She added that since the start of the pandemic, an increasing amount of employees have asked for more pay when asked by their managers to do more work – which she remarked, for her, is a first.
‘It was not like that before Covid at all,’ the tech exec told the Journal.
Stephen Zubiago, chief executive and managing partner of blue-chip law firm Nixon Peabody, said that he also has seen a stark reduction in willingness form his workers, where previously they had been happy to work weekends or long hours to meet deadlines.
That is no longer the case, 30-year legal veteran Zubiago said, remarking hour associates now, more often than not, say no when asked to take on the extra time.
For time-sensitive work, the exec said, that can create a ‘huge staffing problem.’
US-based tech companies have scrapped over 28,000 jobs so far this year, more than double a year earlier according to a report by Challenger, Gray & Christmas, which tracks such announcements
The U.S. added 263,000 jobs in November, despite a trend of rising layoffs
The shift in attitude, the Journal report indicates, stretches beyond fields commonly associate with lengthy hours and high workloads, while also spanning virutally all of the US’ 50 states and multiple generations.
The phenomenon was thought to be based in younger workers, but the various accounts and data collected by the Journal seem to suggest otherwise. It was criticized last week by 93-year-old Home Depot founder Bernie Marcus as a product of the Biden Administration.
‘Nobody works. Nobody gives a damn,’ the billionaire, who started the big box empire in 1978, said.
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Nobody works. Nobody gives a damn’: Billionaire Home Depot co-founder, 93, blames socialism for destroying capitalism
The co-founder of Home Depot slammed ‘woke people,’ said nobody wants to work anymore and called Joe Biden ‘the worst president in history’ for putting obstacles in the way of entrepreneurial success.
Bernie Marcus, 93, believes the success the company he began with Arthur Blank in 1978 couldn’t happen today because of people standing in the way of the business community.
‘We would end up with 15, 16 stores,’ he said in an interview with the Financial Times. ‘I don’t know that we could go further.’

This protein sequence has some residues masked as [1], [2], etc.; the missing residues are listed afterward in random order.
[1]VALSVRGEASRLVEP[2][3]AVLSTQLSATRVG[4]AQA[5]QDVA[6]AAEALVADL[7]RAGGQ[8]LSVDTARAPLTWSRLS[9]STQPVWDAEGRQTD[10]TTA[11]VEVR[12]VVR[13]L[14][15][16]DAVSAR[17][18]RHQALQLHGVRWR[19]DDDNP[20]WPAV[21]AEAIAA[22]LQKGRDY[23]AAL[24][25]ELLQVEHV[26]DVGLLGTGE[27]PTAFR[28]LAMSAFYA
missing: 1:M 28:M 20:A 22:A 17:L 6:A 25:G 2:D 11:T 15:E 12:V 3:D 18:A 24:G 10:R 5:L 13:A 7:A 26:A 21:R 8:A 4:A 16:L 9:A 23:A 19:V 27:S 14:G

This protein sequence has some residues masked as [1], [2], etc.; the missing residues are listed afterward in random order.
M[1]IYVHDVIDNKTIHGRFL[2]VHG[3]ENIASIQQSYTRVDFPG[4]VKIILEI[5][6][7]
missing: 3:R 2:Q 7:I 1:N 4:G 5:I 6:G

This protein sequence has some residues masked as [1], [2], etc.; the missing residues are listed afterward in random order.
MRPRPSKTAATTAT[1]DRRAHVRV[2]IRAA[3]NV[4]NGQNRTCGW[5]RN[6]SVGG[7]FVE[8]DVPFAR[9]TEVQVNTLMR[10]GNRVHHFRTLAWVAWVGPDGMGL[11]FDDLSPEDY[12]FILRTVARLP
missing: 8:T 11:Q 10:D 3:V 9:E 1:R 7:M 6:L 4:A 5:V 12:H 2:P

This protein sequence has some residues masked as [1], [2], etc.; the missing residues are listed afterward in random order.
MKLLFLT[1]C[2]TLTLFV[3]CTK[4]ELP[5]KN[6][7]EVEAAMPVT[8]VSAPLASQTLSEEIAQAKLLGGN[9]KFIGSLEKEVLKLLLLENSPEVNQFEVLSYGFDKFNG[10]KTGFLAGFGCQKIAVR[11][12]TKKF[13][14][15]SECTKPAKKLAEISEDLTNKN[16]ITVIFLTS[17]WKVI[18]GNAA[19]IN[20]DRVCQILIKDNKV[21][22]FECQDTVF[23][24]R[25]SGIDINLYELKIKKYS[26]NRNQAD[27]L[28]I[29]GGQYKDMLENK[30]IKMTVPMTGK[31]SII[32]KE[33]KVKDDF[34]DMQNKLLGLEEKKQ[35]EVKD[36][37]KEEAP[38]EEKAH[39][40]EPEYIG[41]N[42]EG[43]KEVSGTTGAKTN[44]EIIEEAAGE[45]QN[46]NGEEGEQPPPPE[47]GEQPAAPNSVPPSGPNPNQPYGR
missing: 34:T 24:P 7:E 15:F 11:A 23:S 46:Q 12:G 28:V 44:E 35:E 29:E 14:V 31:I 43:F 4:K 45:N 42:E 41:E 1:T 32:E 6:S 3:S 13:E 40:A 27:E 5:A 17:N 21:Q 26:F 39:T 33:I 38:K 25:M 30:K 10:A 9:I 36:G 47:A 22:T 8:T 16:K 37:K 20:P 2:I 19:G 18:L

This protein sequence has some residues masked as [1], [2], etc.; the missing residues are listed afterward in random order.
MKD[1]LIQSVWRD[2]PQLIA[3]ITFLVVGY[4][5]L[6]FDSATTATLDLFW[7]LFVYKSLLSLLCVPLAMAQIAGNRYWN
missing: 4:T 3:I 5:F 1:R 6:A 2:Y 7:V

Marcus added that he’s worried about capitalism and said thanks to socialism, ‘Nobody works. Nobody gives a damn. “Just give it to me. Send me money. I don’t want to work – I’m too lazy, I’m too fat, I’m too stupid.”‘
Bernie Marcus, the 91-year-old co-founder of Home Depot slammed ‘woke people,’ said that nobody wants to work anymore and called Joe Biden ‘the worst president in history’ for putting obstacles in the way of entrepreneurial success
Home Depot honchos CEO Bernie Marcus (L) and Arthur Blank (R) started their successful business in 1978
Marcus was unequivocal in calling Joe Biden ‘the worst president in the history of this country’ saying that ‘we used to have free speech here.’
‘We don’t have it,’ he said. ‘The woke people have taken over the world.’
He also listed human resources executives, government bureaucrats, socialists, Harvard graduates, MBAs, Harvard MBAs, lawyers and accountants as the obstacles to entrepreneurial success in 2022.
A vocal Donald Trump supporter and member of the White House reopening task force during COVID, Marcus said he’s given money to both Trump and Florida Governor Ron DeSantis, Trump’s potential rival for the 2024 GOP nomination.
He said: ‘It’s going to be very interesting in ‘24 because I think that DeSantis will challenge him. And may the better man win.’
Home Depot is Georgia’s largest public company based on revenue and is having a successful 2022. In November, the home improvement retailer announced sales of $38,9billion for the third quarter of 2022, up 5.6 percent from the same period last year
Home Depot co-founders Bernie Marcus, left, and Ken Langone, pose for photos after their appearance on Fox Business Network
Marcus, seen here with Home Depot co-founder Arthur Blank, said: ‘We would end up with 15, 16 stores. I don’t know that we could go further’ if they started in 2022, because of people standing in the way of the business community
Home Depot has 2,300 stores across North America, a market capitalization of $300billion and an annual revenue of more than $150billion, according to Financial Times.
Marcus cites his charity, having joined the Gates’ family and Warren Buffett’s Giving Pledge promising to donate at least half his fortune to good causes, as how he gives back.
He also backed the construction of the Georgia Aquarium and has given $2billion to over 500 organizations through the Marcus Foundation.
The Marcus Foundation has also donated to autism, stem cells, cancer, stroke and military veterans’ PTSD causes.
In 2019, he told the Atlanta Journal-Constitution: ‘I want to live to be 100 because I want to be in a position to give it away to those things that I really believe in.
Home Depot has 2,300 stores across North America, a market capitalization of $300billion and an annual revenue of more than $150billion